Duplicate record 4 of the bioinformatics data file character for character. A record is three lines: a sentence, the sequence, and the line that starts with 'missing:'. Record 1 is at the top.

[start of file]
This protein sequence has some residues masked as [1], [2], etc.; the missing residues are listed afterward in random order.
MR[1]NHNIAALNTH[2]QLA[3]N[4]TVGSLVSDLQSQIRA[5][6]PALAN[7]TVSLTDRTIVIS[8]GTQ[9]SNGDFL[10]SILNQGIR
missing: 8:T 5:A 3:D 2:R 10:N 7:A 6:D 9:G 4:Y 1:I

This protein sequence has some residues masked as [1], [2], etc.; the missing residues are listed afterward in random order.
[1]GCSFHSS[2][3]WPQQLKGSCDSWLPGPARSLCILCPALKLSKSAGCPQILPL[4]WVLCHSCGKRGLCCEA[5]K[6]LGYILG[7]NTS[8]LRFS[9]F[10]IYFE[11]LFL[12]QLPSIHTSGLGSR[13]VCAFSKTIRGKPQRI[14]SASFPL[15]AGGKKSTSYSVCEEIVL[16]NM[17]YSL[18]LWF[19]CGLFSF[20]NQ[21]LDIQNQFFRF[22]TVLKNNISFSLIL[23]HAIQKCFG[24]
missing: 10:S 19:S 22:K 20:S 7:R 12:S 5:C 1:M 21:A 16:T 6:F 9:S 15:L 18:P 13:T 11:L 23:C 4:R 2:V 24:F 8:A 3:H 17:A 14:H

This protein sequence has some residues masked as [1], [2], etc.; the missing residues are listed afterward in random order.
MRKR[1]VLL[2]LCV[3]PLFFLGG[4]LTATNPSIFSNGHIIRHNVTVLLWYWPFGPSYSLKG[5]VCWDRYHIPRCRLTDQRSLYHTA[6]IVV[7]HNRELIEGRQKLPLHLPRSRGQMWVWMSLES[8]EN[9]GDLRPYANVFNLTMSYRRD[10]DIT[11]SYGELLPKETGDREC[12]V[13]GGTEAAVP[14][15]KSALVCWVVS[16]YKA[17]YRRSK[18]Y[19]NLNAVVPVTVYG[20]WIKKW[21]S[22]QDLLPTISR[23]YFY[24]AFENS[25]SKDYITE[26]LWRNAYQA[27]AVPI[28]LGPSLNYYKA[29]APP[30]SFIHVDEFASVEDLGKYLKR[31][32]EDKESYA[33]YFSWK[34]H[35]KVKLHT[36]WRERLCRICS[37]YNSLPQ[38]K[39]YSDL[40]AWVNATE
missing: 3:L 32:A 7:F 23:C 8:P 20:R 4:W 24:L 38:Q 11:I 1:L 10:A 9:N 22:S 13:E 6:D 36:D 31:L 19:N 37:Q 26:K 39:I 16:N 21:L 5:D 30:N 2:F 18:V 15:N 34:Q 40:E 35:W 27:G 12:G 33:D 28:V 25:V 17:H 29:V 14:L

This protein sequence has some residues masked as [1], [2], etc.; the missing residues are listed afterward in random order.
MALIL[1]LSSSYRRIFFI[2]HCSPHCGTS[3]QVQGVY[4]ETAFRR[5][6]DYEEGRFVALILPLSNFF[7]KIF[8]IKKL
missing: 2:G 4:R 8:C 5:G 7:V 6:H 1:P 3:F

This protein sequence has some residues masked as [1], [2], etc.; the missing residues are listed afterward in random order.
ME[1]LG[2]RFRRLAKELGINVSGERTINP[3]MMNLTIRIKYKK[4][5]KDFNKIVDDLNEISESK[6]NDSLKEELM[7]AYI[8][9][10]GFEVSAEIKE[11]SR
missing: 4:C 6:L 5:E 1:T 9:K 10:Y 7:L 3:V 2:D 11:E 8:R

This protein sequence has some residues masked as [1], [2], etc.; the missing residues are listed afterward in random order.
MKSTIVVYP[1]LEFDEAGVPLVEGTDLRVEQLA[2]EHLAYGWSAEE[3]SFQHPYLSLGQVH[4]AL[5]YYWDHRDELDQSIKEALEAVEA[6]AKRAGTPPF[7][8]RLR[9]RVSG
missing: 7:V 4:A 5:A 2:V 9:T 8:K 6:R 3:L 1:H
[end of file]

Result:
This protein sequence has some residues masked as [1], [2], etc.; the missing residues are listed afterward in random order.
MALIL[1]LSSSYRRIFFI[2]HCSPHCGTS[3]QVQGVY[4]ETAFRR[5][6]DYEEGRFVALILPLSNFF[7]KIF[8]IKKL
missing: 2:G 4:R 8:C 5:G 7:V 6:H 1:P 3:F